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Bulgaria blocks shale-gas drilling

Chevron must wait until at least 2015 to assuage environmental concerns

Chevron cannot start shale-gas drilling in Bulgaria until 2015 at the earliest. By then, the government hopes to have assuaged environmental concerns over hydraulic fracturing (fracking).

According to Delyan Dobrev, Bulgaria’s deputy economy and energy minister, the US company plans to drill two exploration wells in 2015 and another two in 2016 – providing no moratorium on shale-gas drilling is in place at the time. Until then, Chevron would be carrying out and analysing seismic surveys of the Novi Pazar field in northeastern Bulgaria. The minister was speaking earlier this week, after a meeting with Chevron representatives, regional officials and sector experts.

Both the government and Chevron will be keen to use the intervening period to persuade sceptics within the country that fracking, integral to shale-gas extraction, is safe, as Bulgaria seeks to meet growing demand for gas both domestically and in neighbouring countries. According to Dobrev, Chevron plans to launch a public-information campaign to allay fears over the environmental impact of its plans.

Recent months have been marked by a series of small, but vociferous protests, triggered by concerns about the potential damage caused by fracking, mirroring concern elsewhere in Europe. The latest took place last Saturday in the Bulgarian capital, Sofia, and the northeastern towns of Dobrich and Varna – close to Chevron’s shale acreage.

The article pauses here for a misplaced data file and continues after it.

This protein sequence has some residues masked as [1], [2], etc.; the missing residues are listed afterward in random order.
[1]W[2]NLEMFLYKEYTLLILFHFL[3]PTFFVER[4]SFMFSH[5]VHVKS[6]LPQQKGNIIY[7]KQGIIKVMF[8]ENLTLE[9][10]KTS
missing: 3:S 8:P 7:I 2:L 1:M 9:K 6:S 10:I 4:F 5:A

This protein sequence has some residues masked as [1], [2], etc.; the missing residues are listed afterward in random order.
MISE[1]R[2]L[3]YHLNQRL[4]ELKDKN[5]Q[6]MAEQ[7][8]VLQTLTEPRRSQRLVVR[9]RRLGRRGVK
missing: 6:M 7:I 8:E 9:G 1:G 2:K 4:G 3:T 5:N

Protestors have numbered only a few hundred, although organisers say more than 10,000 people have signed a petition demanding an immediate moratorium on shale drilling, followed by a legal ban. The government has rejected opposition demands for a drilling moratorium, while the government has asked the European Commission for advice on environmental approvals.

Chevron was awarded a five-year permit to explore Novi Pazar earlier this year, although a definitive agreement on production between the firm and the government has yet to be reached. Energy minister Traicho Traikov said the full terms of any agreement with Chevron were unlikely to be revealed, because of corporate confidentiality.

Bulgaria wants to maximise domestic gas production to reduce its near-total dependence on Russian imports. Novi Pazar could hold as much as 10 billion cubic metres (cm) of gas – enough to cut Russian gas imports by more than 75%, to 500,000 cm/y, within three years of production starting up, says the government.

The country also aims to boost conventional gas production. Traikov said output from the Deventsi section of the northern Koinare gasfield could start once an environmental-impact study is completed in mid-2012.

The discovery was made by Direct Petroleum – taken over by Canada’s Transatlantic Petroleum in early 2011. Transatlantic, which is test drilling, has applied for a production concession and said in November that it was looking for a partner to develop the acreage. Koinare is estimated to hold around 34 billion cm of gas and could produce 1 billion cm/y from the Deventsi section, according to the government.

Most of the country’s existing gas production (around 1.27 million cm/d) comes from shallow, offshore Black Sea fields, operated by Melrose Resources. Production started in late 2010.

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